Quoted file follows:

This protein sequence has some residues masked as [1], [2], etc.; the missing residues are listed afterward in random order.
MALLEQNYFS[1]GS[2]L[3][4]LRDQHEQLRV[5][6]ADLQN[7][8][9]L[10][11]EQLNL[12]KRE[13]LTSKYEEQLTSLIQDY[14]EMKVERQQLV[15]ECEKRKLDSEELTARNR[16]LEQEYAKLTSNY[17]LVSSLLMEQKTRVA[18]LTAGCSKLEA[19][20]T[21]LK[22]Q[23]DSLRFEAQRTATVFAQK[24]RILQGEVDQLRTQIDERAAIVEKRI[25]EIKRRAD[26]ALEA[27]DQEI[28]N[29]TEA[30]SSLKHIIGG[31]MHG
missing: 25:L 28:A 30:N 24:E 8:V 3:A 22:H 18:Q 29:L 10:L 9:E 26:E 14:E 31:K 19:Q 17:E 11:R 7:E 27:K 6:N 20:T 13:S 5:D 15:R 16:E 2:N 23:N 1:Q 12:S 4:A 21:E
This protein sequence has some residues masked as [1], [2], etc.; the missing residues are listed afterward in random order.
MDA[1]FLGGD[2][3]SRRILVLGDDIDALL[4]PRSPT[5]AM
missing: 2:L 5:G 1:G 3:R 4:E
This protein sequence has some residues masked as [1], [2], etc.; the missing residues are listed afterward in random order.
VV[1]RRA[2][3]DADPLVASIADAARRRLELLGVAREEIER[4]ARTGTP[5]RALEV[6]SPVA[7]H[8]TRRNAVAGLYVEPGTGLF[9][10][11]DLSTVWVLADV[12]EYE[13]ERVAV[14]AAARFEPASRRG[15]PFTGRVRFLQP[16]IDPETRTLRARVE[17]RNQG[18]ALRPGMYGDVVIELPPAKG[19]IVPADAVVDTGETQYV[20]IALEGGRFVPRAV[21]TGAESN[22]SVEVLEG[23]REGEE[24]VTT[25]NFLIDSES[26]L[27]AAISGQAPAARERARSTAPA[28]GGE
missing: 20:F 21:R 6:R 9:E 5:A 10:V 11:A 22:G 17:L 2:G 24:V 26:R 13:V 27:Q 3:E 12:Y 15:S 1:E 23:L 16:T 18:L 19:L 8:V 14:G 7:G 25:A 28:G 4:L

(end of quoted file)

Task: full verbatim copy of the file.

This protein sequence has some residues masked as [1], [2], etc.; the missing residues are listed afterward in random order.
MALLEQNYFS[1]GS[2]L[3][4]LRDQHEQLRV[5][6]ADLQN[7][8][9]L[10][11]EQLNL[12]KRE[13]LTSKYEEQLTSLIQDY[14]EMKVERQQLV[15]ECEKRKLDSEELTARNR[16]LEQEYAKLTSNY[17]LVSSLLMEQKTRVA[18]LTAGCSKLEA[19][20]T[21]LK[22]Q[23]DSLRFEAQRTATVFAQK[24]RILQGEVDQLRTQIDERAAIVEKRI[25]EIKRRAD[26]ALEA[27]DQEI[28]N[29]TEA[30]SSLKHIIGG[31]MHG
missing: 25:L 28:A 30:N 24:E 8:V 3:A 22:H 18:Q 29:L 10:L 9:E 26:E 14:E 31:K 19:Q 17:E 11:R 7:E 27:K 6:N 20:T 13:S 5:D 15:R 16:E 2:N 23:N 1:Q 12:S 4:A 21:E
This protein sequence has some residues masked as [1], [2], etc.; the missing residues are listed afterward in random order.
MDA[1]FLGGD[2][3]SRRILVLGDDIDALL[4]PRSPT[5]AM
missing: 2:L 5:G 1:G 3:R 4:E
This protein sequence has some residues masked as [1], [2], etc.; the missing residues are listed afterward in random order.
VV[1]RRA[2][3]DADPLVASIADAARRRLELLGVAREEIER[4]ARTGTP[5]RALEV[6]SPVA[7]H[8]TRRNAVAGLYVEPGTGLF[9][10][11]DLSTVWVLADV[12]EYE[13]ERVAV[14]AAARFEPASRRG[15]PFTGRVRFLQP[16]IDPETRTLRARVE[17]RNQG[18]ALRPGMYGDVVIELPPAKG[19]IVPADAVVDTGETQYV[20]IALEGGRFVPRAV[21]TGAESN[22]SVEVLEG[23]REGEE[24]VTT[25]NFLIDSES[26]L[27]AAISGQAPAARERARSTAPA[28]GGE
missing: 20:F 21:R 6:R 9:E 5:A 10:V 11:A 22:G 17:L 2:G 24:V 26:R 13:V 27:Q 3:E 12:Y 15:S 1:E 23:L 16:T 18:L 19:L 8:V 14:G 7:G 25:A 28:G 4:L